HOUSTON—According to a new study led by researchers from The University of Texas MD Anderson Cancer Center, high tumor mutation burden (TMB) is only useful for predicting clinical responses to immune checkpoint inhibitors in a subset of cancer types.
The findings, which have been published in Annals of Oncology, suggest that TMB status cannot be reliably used as a universal biomarker for predicting immunotherapy response. While TMB status was capable of successfully predicting response to checkpoint blockade therapy in cancers like melanoma, lung, and bladder cancer, there was no association with improved outcomes in others — including breast, prostate, and brain cancers.
“This study represents the most comprehensive analysis to date of TMB as a biomarker for response to immune checkpoint blockade,” said Dr. Daniel J. McGrail, postdoctoral fellow in Systems Biology, and lead author of the study. “Our results do not support applying high TMB status as a universal biomarker for immunotherapy response, suggesting that additional tumor type-specific studies are needed to clarify how best to apply TMB status in cancer types where it does not appear to be associated with outcomes.”
Last year, the FDA approved the anti-PD-1 therapy pembrolizumab for treating patients with advanced and refractory cancers with a high TMB, as indicated by a defined threshold level of mutations. The approval was based on results from the Phase 2 KEYNOTE-158 study, which found improved overall responses in patients with a high TMB. But the trial failed to include several cancer types — like breast, prostate, and brain cancers — which haven’t typically responded to immune checkpoint blockade therapy.
“The FDA approval of pembrolizumab for patients with high TMB certainly provides an important option for many patients. However, we felt that it was important to look more closely at TMB status in a broader group of cancer types and establish approaches to harmonize TMB across various assays to enable clinicians to best utilize the recent FDA approval,” added Dr. Shiaw-Yih Lin, professor of Systems Biology, and senior author of the study.
The researchers analyzed over 10,000 tumors across 31 cancer types from The Cancer Genome Atlas to study the relationship between TMB status and tumor immunogenicity, measured by the infiltration of CD8+ T cells into the tumor. They identified two classes of tumors — those with and without a strong correlation between TMB status and T cell infiltration.
The authors predicted that TMB status would not be able to predict immunotherapy response equally in these two groups. They evaluated this using previously published studies and MD Anderson patient cohorts. For cancers with a strong correlation between TMB status and T cell infiltration, patients with a high TMB had improved clinical outcomes. Across all cancer types in this category, patients with a high TMB had a 39.8% overall response rate to checkpoint inhibitors, which was significantly higher than those with a low TMB. But TMB status was not predictive of outcome in the second class of tumors: within this category, patients with a high TMB had a 15.3% overall response rate, which was lower than the response rate for patients with low TMB.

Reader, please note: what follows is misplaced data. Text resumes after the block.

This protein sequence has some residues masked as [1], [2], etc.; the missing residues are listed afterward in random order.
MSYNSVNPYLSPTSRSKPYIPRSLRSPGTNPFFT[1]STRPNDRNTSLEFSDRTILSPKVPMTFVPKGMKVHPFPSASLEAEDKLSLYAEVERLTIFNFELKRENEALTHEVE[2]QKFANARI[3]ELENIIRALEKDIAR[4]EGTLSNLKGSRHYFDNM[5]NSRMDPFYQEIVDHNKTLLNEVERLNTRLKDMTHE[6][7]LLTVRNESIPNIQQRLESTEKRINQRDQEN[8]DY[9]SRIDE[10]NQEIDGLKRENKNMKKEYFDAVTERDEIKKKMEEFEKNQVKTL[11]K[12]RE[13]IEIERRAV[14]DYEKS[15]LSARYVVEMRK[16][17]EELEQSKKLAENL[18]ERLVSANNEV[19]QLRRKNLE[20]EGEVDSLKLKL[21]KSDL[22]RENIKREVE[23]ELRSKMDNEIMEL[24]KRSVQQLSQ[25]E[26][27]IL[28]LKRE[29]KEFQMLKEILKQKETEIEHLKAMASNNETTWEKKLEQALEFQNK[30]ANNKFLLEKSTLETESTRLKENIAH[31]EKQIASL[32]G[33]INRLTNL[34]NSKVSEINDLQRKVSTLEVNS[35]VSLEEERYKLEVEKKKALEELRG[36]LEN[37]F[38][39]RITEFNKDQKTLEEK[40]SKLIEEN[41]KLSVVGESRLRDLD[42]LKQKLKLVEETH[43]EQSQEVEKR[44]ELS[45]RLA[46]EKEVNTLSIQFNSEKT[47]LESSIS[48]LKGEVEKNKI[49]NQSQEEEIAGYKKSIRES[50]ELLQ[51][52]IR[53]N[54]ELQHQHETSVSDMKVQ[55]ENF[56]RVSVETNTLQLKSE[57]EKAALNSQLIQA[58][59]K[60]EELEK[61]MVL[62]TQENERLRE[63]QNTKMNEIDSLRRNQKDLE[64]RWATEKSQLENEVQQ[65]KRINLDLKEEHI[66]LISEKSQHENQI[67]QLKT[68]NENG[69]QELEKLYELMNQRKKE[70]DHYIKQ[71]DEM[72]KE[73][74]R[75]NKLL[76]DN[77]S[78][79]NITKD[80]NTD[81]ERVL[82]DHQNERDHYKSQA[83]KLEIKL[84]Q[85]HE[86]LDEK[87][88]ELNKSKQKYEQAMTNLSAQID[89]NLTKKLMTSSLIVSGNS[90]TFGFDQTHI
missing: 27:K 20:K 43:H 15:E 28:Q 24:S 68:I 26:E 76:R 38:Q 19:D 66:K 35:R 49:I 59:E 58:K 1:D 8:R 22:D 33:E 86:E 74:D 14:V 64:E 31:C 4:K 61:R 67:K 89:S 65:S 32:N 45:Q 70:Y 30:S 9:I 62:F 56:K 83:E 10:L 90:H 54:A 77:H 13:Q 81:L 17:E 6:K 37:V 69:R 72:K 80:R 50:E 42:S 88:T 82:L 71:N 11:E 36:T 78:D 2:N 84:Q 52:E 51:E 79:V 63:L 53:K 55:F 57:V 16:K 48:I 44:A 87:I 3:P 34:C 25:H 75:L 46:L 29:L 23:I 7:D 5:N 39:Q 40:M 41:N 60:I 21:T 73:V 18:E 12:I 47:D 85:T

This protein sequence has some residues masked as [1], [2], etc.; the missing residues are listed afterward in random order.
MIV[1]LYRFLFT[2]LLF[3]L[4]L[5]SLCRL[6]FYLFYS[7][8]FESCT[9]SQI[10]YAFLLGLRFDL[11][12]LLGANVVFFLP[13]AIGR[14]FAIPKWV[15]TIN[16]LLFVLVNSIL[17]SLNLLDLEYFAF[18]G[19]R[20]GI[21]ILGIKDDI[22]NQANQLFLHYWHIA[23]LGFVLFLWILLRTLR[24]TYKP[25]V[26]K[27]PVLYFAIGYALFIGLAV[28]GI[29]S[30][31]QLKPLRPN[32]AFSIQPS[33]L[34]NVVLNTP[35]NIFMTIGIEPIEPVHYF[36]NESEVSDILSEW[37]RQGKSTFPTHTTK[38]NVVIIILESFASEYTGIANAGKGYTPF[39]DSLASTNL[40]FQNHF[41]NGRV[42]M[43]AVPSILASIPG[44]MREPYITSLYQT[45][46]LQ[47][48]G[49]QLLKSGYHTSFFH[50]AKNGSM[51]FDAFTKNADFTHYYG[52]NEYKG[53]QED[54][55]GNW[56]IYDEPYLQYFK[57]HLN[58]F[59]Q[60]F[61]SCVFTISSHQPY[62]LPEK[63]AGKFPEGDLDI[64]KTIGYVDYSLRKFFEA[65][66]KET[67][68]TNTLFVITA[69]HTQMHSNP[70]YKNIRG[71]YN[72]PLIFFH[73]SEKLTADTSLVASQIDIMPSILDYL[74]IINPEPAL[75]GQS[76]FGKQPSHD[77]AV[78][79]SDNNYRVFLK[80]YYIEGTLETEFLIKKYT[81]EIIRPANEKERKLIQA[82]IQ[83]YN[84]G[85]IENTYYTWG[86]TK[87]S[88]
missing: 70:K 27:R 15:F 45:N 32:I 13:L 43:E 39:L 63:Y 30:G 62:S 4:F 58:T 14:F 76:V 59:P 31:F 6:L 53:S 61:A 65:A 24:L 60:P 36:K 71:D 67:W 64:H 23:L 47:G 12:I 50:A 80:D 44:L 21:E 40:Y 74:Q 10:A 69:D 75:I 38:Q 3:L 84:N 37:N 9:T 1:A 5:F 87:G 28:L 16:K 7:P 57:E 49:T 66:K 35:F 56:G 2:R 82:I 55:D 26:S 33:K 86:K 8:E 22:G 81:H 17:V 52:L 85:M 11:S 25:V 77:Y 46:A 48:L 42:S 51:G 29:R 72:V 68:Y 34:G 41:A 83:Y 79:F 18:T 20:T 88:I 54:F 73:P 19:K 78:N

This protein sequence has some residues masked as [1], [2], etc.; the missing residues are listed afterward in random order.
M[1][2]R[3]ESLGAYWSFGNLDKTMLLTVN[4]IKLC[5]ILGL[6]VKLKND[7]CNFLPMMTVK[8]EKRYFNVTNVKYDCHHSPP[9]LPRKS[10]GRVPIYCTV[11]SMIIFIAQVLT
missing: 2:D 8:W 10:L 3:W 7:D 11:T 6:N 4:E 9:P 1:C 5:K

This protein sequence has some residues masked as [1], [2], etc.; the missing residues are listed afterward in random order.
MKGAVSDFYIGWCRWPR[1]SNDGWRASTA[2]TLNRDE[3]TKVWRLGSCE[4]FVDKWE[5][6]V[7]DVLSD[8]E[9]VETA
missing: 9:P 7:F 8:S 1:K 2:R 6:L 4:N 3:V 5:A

“While TMB-H [high tumor mutation burden] demonstrates promise as a predictive biomarker for patient selection for ICB [immune checkpoint blockade] treatment, our analysis fails to support the hypothesis that a single TMB threshold can identify patients in a pan-cancer fashion who may benefit from ICB,” notes the article. “In particular, we find that TMB-H, compared to TMB-L [low tumor mutation burden], indicates neither an improved response rate nor a response rate exceeding 20% for certain cancer types which do not demonstrate a correlation between neoantigen load and CD8 T-cell infiltration, such as breast and prostate cancers.”
“While this study is limited by retrospective analyses across various DNA sequencing approaches (with minimal data using F1CDx directly), variations in immune checkpoint inhibitors utilized, and many cohorts only consisting of objective response data instead of OS [overall survival] outcomes, the preponderance of the evidence fails to support universal treatment of TMB-H cancers with ICB,” the article continues. “In order to better implement TMB-H as a robust clinical biomarker, critical challenges focused on both accurately determining TMB in a given cancer type and then determining an optimal TMB threshold (if one exists) must be addressed.”
The researchers also found that evaluating TMB status by sequencing a targeted panel of cancer-related genes may overestimate TMB when compared to whole exome sequencing, which offers an unbiased approach. While whole exome sequencing isn’t feasible in a clinical setting, McGrail pointed out that the threshold for defining high TMB status may need to be evaluated in a cancer type-specific manner.
“We found that cancer types that show no correlation between neoantigen load and CD8 T-cell infiltration not only fail to achieve a 20% response rate to ICB in TMB-H tumors, but TMB-H tumors may even demonstrate a worse response rate to ICB than TMB-L tumors. A potential explanation is that ICB sensitivity is largely driven by the presence of pre-existing CD8 T cells, and that the predictive accuracy of TMB-H in certain cohorts is predominately a reflection of high basal immune cell infiltration,” concludes the article. “As using correlation between neoantigen load and CD8 T-cell levels to identify tumor types where TMB-H may serve as a predictive biomarker for ICB response is likely suboptimal, future studies further exploring which TMB-H tumor types predict response to ICB are warranted.”